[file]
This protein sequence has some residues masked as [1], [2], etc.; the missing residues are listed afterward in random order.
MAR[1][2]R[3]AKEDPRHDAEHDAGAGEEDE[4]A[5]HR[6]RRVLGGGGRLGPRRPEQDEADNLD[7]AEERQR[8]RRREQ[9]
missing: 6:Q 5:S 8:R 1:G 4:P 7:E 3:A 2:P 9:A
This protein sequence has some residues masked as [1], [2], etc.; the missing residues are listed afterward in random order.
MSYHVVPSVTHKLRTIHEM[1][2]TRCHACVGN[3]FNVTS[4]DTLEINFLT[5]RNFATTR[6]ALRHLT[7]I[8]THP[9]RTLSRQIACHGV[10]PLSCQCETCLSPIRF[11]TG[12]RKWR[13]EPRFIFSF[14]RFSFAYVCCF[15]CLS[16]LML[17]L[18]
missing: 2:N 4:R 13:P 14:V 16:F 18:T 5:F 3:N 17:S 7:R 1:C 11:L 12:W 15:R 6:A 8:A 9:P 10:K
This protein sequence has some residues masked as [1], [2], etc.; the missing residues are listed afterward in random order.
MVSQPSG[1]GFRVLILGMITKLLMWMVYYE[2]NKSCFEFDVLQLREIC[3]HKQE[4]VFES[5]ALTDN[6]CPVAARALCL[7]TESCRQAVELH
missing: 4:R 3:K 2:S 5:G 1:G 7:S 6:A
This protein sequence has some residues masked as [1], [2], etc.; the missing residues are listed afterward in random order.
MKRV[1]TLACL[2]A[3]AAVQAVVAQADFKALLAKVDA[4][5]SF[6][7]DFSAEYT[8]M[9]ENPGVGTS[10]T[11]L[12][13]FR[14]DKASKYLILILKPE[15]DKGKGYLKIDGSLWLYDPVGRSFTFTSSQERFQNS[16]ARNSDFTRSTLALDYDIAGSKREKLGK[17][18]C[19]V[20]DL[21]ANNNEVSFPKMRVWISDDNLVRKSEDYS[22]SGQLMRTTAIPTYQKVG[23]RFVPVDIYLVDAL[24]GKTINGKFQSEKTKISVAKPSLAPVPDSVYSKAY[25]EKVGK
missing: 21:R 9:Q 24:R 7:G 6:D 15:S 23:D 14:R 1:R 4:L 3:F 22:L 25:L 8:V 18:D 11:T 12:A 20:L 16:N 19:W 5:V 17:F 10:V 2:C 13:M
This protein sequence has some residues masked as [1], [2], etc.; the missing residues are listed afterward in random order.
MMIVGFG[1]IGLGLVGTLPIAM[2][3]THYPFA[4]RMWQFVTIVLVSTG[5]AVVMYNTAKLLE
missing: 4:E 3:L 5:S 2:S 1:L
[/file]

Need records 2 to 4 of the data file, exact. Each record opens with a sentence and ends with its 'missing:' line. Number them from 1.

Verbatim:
This protein sequence has some residues masked as [1], [2], etc.; the missing residues are listed afterward in random order.
MSYHVVPSVTHKLRTIHEM[1][2]TRCHACVGN[3]FNVTS[4]DTLEINFLT[5]RNFATTR[6]ALRHLT[7]I[8]THP[9]RTLSRQIACHGV[10]PLSCQCETCLSPIRF[11]TG[12]RKWR[13]EPRFIFSF[14]RFSFAYVCCF[15]CLS[16]LML[17]L[18]
missing: 2:N 4:R 13:P 14:V 16:F 18:T 5:F 3:N 17:S 7:R 1:C 11:L 12:W 15:R 6:A 8:A 9:P 10:K
This protein sequence has some residues masked as [1], [2], etc.; the missing residues are listed afterward in random order.
MVSQPSG[1]GFRVLILGMITKLLMWMVYYE[2]NKSCFEFDVLQLREIC[3]HKQE[4]VFES[5]ALTDN[6]CPVAARALCL[7]TESCRQAVELH
missing: 4:R 3:K 2:S 5:G 1:G 7:S 6:A
This protein sequence has some residues masked as [1], [2], etc.; the missing residues are listed afterward in random order.
MKRV[1]TLACL[2]A[3]AAVQAVVAQADFKALLAKVDA[4][5]SF[6][7]DFSAEYT[8]M[9]ENPGVGTS[10]T[11]L[12][13]FR[14]DKASKYLILILKPE[15]DKGKGYLKIDGSLWLYDPVGRSFTFTSSQERFQNS[16]ARNSDFTRSTLALDYDIAGSKREKLGK[17][18]C[19]V[20]DL[21]ANNNEVSFPKMRVWISDDNLVRKSEDYS[22]SGQLMRTTAIPTYQKVG[23]RFVPVDIYLVDAL[24]GKTINGKFQSEKTKISVAKPSLAPVPDSVYSKAY[25]EKVGK
missing: 21:R 9:Q 24:R 7:G 6:D 15:S 23:D 14:R 1:R 4:L 3:F 22:L 25:L 8:V 18:D 11:T 12:A 20:L 16:N 19:W 5:V 17:F 10:V 2:C 13:M